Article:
Wednesday, May 12, 2010

On Black Like Me and Others


Sent to you by moya via Google Reader:


via my best friend gayle by summer of sam on 5/12/10

The Chicago Reader has published its spring books issue, and this time they're featuring books that (have) address(ed) black life in America over the last fifty or so years.  They cover Simeon's Story, the memoir of Simeon Wright, the cousin of Emmett Till, who saw Till taken from his relative's home that fateful summer Mississippi night.  They also profile Ytasha L. Womack, who has recently published a book, Post-Black, that explores black identity in the early 21st century.  (I read the first 30 or so pages--for diss reasons; I'm not sure I'll finish.)

The cover story is on John Howard Griffin's Black Like Me, that little piece of new journalism retelling the account of Griffin, who with the help of a dermatologist and a pair of clippers adventured as a black man traveling through the south in the spring of 1959.  I suppose that makes Griffin a kind of weird predecessor to the modern-day white savior movie--I couldn't help but think about District 9 as I recalled the skin treatment he underwent--but that's for another blog, another time.  Griffin's articles on his experience as a black man in the south were funded and published by Sepia (go figure), a kind of Look for Negros; the account was published under the title "Journey into Shame."  I could wax about the title alone, but that's another digression, and I'm sure you know what I think about it.

Griffin lived as a black man for three weeks because he wanted to articulate how much Jim Crow sucked for black people.  The presumption being, of course, that although the account was published in Sepia, a black interest--though white-owned--magazine, some white folks would become interested in his story and that it would attract readers beyond Sepia subscribers.  (I'm assuming, here, that black people in 1961 already knew that segregation et. al. occasionally made black life a tad bit difficult.)  Of course it did.  The account got reworked into a best-selling novel and later a movie.  Fifty years later, the Chicago Reader is highlighting it in its songs in the key of black life edition, and I'm writing a blog about it.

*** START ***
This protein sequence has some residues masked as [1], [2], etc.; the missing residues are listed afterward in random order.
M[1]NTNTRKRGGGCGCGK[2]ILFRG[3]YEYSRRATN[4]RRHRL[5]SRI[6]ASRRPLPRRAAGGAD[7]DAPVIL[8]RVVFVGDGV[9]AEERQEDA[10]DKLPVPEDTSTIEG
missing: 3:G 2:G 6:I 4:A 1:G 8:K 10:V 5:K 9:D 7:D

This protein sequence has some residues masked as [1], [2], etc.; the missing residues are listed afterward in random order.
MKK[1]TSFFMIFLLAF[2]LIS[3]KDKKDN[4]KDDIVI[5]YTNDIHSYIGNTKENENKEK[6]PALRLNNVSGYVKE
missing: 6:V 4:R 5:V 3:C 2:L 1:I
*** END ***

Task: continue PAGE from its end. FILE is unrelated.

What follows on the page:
I was with Rachel when I picked up this copy of the Reader a couple of weeks ago, and we talked about it briefly.  I mused that I put Black Like Me, which I had read at a very, very young age (shout out to the tattered copy on my parents' bookshelf), in what I called the no duh genre of writing.  You know, books, etc. that deal with issues that are obvious to people who occupy socially marginalized positions, but are/have to be legitimated by someone of privilege before other folks (of privilege) take the issue seriously.  Black like me = Life ain't been no crystal stair for black people under Jim Crow.  In other words, the Negroes ain't lying. 

But black people knew that already.

The cover story and the conversation with Rachel reminded me of those who make (part of) their living in the realm of the no duh, and what effect that has on those who don't speak from the bastion of privilege.  I've discussed this ad nauseum with @moyazb, specifically as it pertains to racism and feminism.  There are a motley crew of men and white folks who garner (even more) attention because they've (recently) become anti-racists or feminists, or at least find discussing the issues pertinent to their work and incorporate it as such, and as a result, persons who had not taken issues like racism or sexual inequality seriously start paying attention because, well, someone with the same privilege they have finds it worthy of discussion.  This happened to Griffin: